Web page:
minstrel, professional secular musician of the Middle Ages. The modern application of the term is general and includes the jongleurs. Certain very able jongleurs ceased their wanderings and were attached to a court to play or sing the songs of the troubadours or trouvères who employed them. To these and to some itinerant musicians was applied in the 14th cent. the term ménétrier and later ménestrel, from which the word minstrel is derived, to indicate a higher social class than jongleur. Increasing in number and influence, these minstrels were organized and given protection of the law. Their function was at times similar to that of the Welsh bard.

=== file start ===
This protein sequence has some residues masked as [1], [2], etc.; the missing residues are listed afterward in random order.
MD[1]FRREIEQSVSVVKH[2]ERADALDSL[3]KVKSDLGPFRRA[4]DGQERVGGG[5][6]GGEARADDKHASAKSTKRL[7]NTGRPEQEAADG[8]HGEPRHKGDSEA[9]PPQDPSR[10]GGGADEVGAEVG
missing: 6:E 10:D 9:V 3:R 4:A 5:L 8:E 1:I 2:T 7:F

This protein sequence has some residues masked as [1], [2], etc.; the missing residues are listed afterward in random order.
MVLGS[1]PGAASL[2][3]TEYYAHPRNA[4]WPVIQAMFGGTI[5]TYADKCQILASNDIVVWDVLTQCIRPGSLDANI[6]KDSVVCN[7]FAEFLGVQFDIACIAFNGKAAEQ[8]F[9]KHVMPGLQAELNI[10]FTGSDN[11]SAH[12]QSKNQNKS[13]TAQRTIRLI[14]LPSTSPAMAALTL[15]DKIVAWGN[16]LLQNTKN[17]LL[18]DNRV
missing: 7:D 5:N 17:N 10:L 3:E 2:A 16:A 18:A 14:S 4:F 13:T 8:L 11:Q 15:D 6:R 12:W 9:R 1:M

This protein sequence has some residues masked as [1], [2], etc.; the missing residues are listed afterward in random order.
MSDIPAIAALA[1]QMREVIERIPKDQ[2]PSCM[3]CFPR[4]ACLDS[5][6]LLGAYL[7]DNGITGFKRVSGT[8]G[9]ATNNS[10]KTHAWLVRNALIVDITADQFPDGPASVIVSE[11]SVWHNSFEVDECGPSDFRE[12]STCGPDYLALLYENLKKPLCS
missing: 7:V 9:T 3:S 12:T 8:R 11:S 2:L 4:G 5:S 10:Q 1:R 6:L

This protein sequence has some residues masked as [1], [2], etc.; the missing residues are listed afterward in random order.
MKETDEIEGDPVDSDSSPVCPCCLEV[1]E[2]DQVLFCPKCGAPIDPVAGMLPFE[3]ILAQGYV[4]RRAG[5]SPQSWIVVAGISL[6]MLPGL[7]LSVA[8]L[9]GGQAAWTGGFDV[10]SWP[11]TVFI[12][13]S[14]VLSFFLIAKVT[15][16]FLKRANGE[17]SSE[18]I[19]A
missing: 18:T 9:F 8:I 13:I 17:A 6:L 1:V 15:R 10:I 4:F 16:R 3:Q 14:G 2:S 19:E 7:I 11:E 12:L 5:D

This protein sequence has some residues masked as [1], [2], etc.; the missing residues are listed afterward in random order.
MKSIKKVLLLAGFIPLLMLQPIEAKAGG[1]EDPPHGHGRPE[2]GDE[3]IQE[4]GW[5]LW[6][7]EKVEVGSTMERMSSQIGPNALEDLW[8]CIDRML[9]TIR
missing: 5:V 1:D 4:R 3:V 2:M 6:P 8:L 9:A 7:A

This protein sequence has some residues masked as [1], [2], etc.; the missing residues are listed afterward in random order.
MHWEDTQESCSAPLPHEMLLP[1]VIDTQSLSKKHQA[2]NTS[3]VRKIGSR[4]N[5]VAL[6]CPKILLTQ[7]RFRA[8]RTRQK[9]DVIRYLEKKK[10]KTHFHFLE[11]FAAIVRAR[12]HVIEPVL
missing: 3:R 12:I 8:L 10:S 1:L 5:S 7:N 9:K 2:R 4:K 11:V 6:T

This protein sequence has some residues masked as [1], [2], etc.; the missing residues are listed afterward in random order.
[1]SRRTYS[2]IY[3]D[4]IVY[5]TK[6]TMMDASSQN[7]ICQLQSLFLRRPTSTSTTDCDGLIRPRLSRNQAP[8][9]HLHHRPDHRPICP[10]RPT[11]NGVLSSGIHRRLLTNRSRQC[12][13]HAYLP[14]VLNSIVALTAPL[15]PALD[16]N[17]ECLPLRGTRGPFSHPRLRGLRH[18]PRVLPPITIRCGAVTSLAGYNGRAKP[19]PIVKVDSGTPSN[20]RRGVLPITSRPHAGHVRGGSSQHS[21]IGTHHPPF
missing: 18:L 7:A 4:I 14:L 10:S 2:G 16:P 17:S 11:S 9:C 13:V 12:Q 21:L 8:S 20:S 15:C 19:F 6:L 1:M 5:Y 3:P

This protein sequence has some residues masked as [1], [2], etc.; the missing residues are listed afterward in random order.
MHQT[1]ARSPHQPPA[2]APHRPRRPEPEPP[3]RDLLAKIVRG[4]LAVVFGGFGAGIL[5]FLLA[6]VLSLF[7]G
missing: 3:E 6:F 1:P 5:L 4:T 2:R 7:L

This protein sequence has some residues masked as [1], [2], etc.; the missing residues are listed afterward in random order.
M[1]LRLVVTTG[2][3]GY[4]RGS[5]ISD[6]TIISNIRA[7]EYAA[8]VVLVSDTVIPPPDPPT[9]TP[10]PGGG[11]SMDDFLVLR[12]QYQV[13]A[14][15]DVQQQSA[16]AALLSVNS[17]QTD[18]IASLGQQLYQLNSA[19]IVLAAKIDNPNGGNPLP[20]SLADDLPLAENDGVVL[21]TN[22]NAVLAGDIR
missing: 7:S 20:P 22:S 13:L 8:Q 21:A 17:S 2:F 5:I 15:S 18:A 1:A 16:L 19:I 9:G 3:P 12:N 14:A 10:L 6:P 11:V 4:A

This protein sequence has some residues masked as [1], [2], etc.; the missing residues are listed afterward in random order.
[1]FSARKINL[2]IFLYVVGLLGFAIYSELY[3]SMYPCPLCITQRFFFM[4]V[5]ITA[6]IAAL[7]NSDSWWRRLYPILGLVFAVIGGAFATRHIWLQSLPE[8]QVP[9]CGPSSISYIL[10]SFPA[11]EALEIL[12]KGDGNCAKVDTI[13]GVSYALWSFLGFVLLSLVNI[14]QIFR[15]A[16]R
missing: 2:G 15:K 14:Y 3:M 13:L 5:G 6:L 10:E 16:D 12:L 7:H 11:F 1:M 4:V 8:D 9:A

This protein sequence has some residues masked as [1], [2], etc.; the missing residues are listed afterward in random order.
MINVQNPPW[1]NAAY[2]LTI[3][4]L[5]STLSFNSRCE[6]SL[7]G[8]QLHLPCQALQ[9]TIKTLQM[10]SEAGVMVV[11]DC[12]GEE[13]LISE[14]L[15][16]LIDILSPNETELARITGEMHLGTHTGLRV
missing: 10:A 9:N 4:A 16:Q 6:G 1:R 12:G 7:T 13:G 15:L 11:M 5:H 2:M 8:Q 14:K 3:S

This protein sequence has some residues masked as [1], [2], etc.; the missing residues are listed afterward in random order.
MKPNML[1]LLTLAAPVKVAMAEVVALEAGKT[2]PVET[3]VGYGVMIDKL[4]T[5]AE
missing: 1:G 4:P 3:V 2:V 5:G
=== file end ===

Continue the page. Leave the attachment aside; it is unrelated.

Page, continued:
See E. Duncan, The Story of Minstrelsy (1907, repr. 1969).
The Columbia Electronic Encyclopedia, 6th ed. Copyright © 2012, Columbia University Press. All rights reserved.
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